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Debuting at a 1# Spot Is No Small Feet
•Publisher: The Parliament House
•Author: Taylor Simonds
•Book Title: Collateral Damage
Power. Courage. Invincibility. The marks of a true hero.
Meg Sawyer has none of these things.
Meg has never stopped a moving bus with her bare hands, been bitten by a radioactive
insect, or done anything moderately resembling saving the world. She doesn’t have to. She’s a background citizen, a nobody, one of the swarms of faceless civilians of Lunar City–where genetically enhanced superhumans straight out of the comics have thwarted
evil for years.
For as long as the Supers have existed, Meg has had one goal: to not become a
casualty in their near-daily battles for justice. And for the last seventeen years, she’s managed to do just that. Sure, her minimum-wage job at the local coffee shop isn’t great, she can’t even leave her apartment without loading herself up with protective
gear, and her car was just hijacked to throw at a supervillain (again), but she’s not dead yet.
But when Meg accidentally finds one of the city’s perfect, invincible protectors
murdered under extremely suspicious circumstances, her whole “innocent bystander” strategy falls apart. After being coerced by his determined girlfriend into a mission to help prevent the deaths of the remaining Supers, Meg finds herself forced into the foreground
of a story she never wanted to be part of—one that challenges everything she thought she knew about both her city and herself.
Collateral Damage Chapter 1
Arnold is dead.
It’s not my fault. Let’s get that clear. These kinds of things usually aren’t, but that doesn’t change the unavoidable fact that he’s super, super dead.
I wish I could say Arnold’s dead-ness is unexpected, but the truth is, I’m impressed he even survived this long.
My last car only made it six months.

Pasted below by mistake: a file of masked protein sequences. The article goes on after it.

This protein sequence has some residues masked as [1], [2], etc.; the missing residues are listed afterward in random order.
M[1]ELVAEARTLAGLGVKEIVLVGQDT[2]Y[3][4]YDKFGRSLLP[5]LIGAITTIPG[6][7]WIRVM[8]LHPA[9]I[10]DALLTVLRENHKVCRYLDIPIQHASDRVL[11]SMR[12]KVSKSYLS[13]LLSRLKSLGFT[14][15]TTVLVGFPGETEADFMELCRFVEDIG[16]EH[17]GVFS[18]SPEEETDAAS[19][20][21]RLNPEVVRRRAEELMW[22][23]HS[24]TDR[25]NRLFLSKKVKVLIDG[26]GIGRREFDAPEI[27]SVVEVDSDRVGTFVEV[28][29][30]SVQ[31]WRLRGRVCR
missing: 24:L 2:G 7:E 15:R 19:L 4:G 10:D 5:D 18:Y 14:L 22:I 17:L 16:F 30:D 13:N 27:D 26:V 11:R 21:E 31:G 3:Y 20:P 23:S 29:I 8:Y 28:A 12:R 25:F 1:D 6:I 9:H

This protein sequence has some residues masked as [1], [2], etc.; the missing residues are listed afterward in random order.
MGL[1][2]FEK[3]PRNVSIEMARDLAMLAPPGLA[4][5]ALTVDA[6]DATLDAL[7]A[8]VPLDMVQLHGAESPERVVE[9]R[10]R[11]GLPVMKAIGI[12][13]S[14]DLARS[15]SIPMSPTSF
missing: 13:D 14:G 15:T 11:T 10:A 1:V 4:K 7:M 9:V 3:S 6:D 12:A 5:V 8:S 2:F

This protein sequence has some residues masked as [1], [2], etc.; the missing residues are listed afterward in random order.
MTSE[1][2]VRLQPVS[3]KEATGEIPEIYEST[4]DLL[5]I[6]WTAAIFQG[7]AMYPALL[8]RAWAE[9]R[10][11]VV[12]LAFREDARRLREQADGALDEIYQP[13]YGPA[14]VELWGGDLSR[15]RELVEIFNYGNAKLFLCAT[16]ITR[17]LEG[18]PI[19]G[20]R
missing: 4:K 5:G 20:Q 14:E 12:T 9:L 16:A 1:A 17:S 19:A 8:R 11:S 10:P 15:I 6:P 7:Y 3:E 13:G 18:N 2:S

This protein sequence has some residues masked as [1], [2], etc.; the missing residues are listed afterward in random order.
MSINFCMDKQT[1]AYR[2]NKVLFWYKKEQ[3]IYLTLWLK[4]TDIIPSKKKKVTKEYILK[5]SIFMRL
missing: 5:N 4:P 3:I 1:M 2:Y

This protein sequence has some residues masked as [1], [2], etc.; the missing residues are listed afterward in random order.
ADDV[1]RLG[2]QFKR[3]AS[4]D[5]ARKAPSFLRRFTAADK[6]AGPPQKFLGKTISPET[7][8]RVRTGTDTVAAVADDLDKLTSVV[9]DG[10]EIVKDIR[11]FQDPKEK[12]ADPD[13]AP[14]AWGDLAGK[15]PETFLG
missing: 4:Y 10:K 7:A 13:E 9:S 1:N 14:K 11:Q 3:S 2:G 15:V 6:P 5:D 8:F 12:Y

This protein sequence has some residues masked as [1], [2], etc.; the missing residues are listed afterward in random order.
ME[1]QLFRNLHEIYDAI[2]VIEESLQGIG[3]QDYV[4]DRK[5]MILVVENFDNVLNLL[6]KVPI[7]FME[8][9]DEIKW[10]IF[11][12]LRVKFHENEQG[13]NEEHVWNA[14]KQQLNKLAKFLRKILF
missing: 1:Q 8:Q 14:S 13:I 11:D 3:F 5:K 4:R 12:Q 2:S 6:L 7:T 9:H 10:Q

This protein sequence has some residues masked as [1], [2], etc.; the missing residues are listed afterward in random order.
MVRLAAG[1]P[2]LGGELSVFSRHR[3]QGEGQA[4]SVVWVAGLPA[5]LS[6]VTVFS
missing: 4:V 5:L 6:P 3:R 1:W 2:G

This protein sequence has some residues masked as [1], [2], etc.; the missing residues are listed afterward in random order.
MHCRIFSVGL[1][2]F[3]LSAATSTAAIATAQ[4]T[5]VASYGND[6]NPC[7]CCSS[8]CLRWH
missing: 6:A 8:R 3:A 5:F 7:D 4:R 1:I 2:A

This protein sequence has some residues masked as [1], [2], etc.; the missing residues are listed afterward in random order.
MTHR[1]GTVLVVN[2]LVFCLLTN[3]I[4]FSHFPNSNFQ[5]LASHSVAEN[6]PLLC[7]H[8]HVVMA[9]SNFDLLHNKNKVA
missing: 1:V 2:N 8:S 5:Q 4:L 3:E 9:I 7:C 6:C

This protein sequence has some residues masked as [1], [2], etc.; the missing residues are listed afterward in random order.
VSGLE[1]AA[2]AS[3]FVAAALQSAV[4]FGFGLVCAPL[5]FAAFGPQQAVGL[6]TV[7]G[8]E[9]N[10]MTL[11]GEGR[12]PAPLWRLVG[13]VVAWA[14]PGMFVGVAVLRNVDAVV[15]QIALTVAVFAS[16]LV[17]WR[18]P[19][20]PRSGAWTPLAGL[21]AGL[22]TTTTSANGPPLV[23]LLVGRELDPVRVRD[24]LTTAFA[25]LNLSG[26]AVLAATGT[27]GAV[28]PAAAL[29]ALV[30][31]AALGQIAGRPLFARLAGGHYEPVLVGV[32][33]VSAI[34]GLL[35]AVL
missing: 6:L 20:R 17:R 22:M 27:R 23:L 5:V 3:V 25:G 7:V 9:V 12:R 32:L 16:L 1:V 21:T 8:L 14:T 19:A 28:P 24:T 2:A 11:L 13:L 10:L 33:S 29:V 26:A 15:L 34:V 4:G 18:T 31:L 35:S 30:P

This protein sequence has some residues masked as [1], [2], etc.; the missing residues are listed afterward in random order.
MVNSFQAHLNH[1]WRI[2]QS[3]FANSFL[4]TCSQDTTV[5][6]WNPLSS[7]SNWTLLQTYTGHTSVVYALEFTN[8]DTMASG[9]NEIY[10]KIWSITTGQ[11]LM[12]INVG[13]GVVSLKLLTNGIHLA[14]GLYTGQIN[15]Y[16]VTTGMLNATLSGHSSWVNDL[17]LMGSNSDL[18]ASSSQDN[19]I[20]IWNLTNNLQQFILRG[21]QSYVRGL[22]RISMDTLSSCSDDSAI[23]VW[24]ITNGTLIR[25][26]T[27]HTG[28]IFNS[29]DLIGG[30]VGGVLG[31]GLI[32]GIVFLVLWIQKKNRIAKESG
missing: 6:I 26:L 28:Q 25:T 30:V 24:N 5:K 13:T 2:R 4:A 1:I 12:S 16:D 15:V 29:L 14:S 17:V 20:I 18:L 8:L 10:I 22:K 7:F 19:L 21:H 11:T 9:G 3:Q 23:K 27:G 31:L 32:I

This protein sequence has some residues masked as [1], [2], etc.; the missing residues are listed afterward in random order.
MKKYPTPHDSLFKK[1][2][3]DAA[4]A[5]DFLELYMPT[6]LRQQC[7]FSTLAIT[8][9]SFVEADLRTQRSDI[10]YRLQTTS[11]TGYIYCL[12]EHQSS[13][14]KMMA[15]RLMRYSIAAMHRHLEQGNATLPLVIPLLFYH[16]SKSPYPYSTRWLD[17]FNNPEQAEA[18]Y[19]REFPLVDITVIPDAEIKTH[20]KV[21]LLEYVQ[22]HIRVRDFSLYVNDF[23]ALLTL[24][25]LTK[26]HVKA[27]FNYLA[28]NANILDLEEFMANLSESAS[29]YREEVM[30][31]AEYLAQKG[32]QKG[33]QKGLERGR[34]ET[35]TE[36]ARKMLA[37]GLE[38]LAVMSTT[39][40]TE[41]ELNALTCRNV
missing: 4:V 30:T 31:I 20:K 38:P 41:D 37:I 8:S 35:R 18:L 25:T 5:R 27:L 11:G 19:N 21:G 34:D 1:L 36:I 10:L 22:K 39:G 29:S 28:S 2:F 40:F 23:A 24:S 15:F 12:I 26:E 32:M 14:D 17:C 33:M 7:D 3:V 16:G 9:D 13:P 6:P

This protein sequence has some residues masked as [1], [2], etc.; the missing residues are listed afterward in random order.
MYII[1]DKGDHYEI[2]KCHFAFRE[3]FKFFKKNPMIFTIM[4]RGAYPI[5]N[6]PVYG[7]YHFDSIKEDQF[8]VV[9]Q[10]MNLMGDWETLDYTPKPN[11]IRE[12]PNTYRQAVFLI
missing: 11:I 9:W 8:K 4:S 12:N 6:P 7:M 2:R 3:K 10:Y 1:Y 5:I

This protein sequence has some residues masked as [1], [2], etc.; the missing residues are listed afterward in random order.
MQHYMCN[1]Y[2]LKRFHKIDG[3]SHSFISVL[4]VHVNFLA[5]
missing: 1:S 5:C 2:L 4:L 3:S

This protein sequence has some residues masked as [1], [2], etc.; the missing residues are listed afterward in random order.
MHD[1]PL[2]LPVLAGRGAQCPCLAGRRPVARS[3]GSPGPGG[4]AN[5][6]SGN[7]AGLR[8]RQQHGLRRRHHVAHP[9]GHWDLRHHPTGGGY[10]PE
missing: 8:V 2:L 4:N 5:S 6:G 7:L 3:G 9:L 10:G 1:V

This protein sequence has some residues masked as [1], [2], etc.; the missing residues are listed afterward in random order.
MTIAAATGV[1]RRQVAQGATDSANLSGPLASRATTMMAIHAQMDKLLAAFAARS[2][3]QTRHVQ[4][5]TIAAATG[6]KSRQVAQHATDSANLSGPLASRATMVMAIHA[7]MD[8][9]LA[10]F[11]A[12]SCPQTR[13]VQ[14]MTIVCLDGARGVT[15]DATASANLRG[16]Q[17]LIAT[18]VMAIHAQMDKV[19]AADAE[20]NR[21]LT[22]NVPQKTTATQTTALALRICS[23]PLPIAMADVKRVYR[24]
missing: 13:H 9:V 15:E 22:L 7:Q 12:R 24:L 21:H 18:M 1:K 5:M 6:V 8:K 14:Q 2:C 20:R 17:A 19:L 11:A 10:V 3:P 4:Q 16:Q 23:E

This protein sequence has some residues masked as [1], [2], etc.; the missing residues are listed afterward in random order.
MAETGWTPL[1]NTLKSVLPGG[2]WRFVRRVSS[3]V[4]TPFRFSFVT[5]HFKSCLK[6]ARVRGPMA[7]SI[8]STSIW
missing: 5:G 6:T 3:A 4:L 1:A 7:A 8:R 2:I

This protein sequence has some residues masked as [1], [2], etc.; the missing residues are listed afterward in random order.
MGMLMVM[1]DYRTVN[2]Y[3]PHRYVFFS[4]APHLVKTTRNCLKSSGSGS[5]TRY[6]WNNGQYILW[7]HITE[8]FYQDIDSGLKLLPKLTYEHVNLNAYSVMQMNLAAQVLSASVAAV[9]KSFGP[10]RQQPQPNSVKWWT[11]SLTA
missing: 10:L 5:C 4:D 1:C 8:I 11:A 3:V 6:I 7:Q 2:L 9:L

To be fair, he’s not technically dead yet, but he’s definitely going to be in a few minutes. Maybe it’s fatalistic to write this off as an inevitability, but I’ve lived in Lunar City long enough to know when it’s someone’s—or something’s, in this case—final day.
In this case, it’s the police scanner duct-taped to my dashboard that sets off the feeling of impending doom—but even before it starts blaring, I can already tell something’s wrong. The desperate hope that maybe the hordes of people running hysterically down the street toward my car are participating in some kind of 5K only lasts a few moments before, with a pavement-rattling eruption, the tidal wave of dark smoke starts rolling in behind them. This, as you’d imagine, shuts my original theory down pretty quickly.
As if the stampeding herd isn’t enough of an indicator, the police scanner suddenly lets out a static-laced crackle that quickly gives way to a garbled, warped version of the authoritative shouting I’ve come to expect from it. I prod the finicky device until the muffled noise turns into something that sounds like “two casualties,” “East Seventh Avenue,” and “SuperVariants have engaged,” and that’s enough for me.
“Absolutely not,” I mutter, yanking the steering wheel to the left and dodging across the traffic down a side road. “Not today.”